Theatre ReviewsTom Williams

Jersey Boys

The story of Frankie Valli & The Four Seasonsjerseyboyslogo2

Book by Marshall Brickman & Rick Elice

Music by Bob Gaudio

Lyrics by Bob Crewe

Directed by Des McAnuff

Slick production and strong book and 33 hit songs propel Jersey Boys

Not since Mama Mia has a jukebox musical exploded like Jersey Boys. With seat down productions on Broadway (2006 Tony Award for Best Musical), LA, San Francisco, Las Vegas, Nashville, Miami, Toronto and now Chicago add London, Dublin and Edinburgh and Jersey Boys is truly a phenomenon. They have brought the jukebox musical back. Chicago has already extended the show twice as each block of tickets sell out in hours. I’m not sure why?

Jersey Boys is well produced, with stellar lighting and a large cast. It sings well in the 1960’s street corner pop/rock style. Audiences love this show as evidenced by several standing ovations during the show. That rarely happens. Jersey Boys is a critic-proof show. Nothing will stop this jukesical since word-of-mouth gives this show legs. Another Wicked? Probably.

I will attempt to critique Jersey Boys more an exploration as to why this pleasant, tuneful, slick show has such strong emotional appear that spans generations despite the fact that Frankie Valli and The Four Seasons’ success lasted mainly from 1961 through 1965. In that time only the Beach Boys came close to their record sales (170 million records). Jersey Boys blends the group’s hits with a brutally truthful book (by Marshall Brickman and Rick Elice).

Jersey Boys
Jersey Boys

Jersey boys is the story of Frankie Valli and The Four Seasons—Bob Guadio, Tommy DeVito and Nick Massi. These guys are blue-collar boys from the wrong side of the tracks. DeVito is a small-time Jersey hood and mafia want-to-be who narrates the early story of the rise of the pop foursome. Jeremy Kushnier plays DeVito with raging intensity. We see that Nick Massi (Michael Ingersoll) is the passive, go-with-program guy and friend to Tommy Devito.. DeVito’s control over the group is challenged when songwriter/arranger Bob Guadio (Drew Gehling) arrives in the group.

The story of the rise of the group is told from each member’s point of view with their hits sprinkled throughout. Jersey Boys has a surprisingly strong book that realistically, in raw street language (too much use of the “F” word), depicts the crudeness of these working class Italian Americans. I’m sure some Italian Americans may resent the stereotyping here as some do to HBO’s Sopranos. The guys come off as male chauvinist pigs and the many of the women in this story appear as dumb bimbos. Of course that happened. We see Bob Gaudio’s talents as a song writer as he launches the group with his 1962 smash hit “Sherry.”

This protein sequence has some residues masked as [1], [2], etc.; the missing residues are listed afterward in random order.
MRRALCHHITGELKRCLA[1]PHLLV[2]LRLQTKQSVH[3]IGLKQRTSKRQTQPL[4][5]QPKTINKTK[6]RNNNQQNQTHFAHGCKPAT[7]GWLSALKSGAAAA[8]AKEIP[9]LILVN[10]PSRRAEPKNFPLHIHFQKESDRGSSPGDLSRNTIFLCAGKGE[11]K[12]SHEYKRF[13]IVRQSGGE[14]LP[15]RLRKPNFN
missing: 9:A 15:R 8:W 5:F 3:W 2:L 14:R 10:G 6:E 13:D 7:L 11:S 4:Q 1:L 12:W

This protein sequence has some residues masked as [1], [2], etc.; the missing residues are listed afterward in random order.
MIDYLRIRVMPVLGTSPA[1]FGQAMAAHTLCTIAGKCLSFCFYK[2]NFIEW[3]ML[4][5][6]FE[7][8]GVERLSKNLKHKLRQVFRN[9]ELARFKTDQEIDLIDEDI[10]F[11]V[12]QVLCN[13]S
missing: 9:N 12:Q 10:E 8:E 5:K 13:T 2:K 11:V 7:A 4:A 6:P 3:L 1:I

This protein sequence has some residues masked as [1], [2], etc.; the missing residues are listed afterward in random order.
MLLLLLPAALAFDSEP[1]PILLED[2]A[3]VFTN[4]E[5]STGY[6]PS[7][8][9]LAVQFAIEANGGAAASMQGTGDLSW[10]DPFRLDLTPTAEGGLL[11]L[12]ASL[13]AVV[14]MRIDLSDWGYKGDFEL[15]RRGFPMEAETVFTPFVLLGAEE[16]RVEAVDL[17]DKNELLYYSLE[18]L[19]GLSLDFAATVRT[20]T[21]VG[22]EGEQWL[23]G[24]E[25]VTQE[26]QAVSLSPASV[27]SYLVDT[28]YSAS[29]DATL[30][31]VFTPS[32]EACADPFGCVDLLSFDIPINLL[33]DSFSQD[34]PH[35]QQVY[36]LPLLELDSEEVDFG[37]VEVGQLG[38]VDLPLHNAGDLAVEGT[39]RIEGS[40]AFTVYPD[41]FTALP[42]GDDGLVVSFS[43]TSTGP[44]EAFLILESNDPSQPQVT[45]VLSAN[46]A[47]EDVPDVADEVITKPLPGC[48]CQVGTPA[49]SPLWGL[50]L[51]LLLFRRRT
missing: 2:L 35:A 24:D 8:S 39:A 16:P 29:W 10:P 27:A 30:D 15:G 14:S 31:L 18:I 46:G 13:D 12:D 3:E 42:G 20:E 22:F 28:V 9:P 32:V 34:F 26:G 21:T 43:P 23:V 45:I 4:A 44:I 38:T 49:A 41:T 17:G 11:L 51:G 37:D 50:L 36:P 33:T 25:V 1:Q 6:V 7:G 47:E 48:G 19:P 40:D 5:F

We experience how success can destroy a group, putting strains on their families as the grind of travel and the cult of celebrity takes its tool. DeVito’s mismanagement of the finances and his gambling leads to a near financial ruin for the group. Frankie Valli (played with an unassuming confidence by Jerrod Spector) decides his Jersey-style loyalty demands that the group pay DeVito’s million dollar debt. DeVito is banished from the group to Vegas. Bob Guadio and Frankie Valli reorganize the group as Nick Massi also departs. Guadio pens several mega hits: “My Eyes Adore You,” “Walk Like a Man,” “ Con’t Take My Eyes Off You” and “Working My Way Back to You.” These audience favorites drew cheers.

I must say that in 1962 I was starting Loyola University Chicago and us “intellectuals” wouldn’t dare listen to greaser, blue-color groups like Frankie Valli and The Four Seasons. We listen to jazz, show tunes, Peter, Paul & Mary, Sinatra, Simon & Garfunkel and The Kingston Trio. We thought ourselves quite hip. It took me years to appreciate street corner pop harmonies from the Jersey Boys. Their cross generational appeal is partly due to TV shows like The Sopranos. I believe it’s the music and the rags to riches American style story of average guys making it big that resonates with audiences. These Jersey Boys could be us. To me, it’s the rich harmonies and Valli’s unique falsetto voice on Guadio’s excellent songs that gives Jersey Boys its meat. The fine production values helps also.

The show is a nostalgic catalog show with a truthful story. It isn’t fine art but it is thoroughly energetic, fast-paced and entertaining. The snob in me pushes to fight shows like this. That is my problem. You’ll enjoy this honest look at the living out the American dream.


Tom Williams

Produced by Broadway In Chicago, At the Bank of America Theatre,18 W. Monroe, Chicago, IL, Call 312-902-1400, tickets $30 – $110, Tuesdays at 7:30 pm, Wednesdays at 2 & 7:30 pm,Thursdays at 7:30 pm, Fridays at 8 pm, Saturdays 2 & 8 pm, Sundays at 2 pm, Running time is 2 hours, 30 minutes with intermission, Open Run

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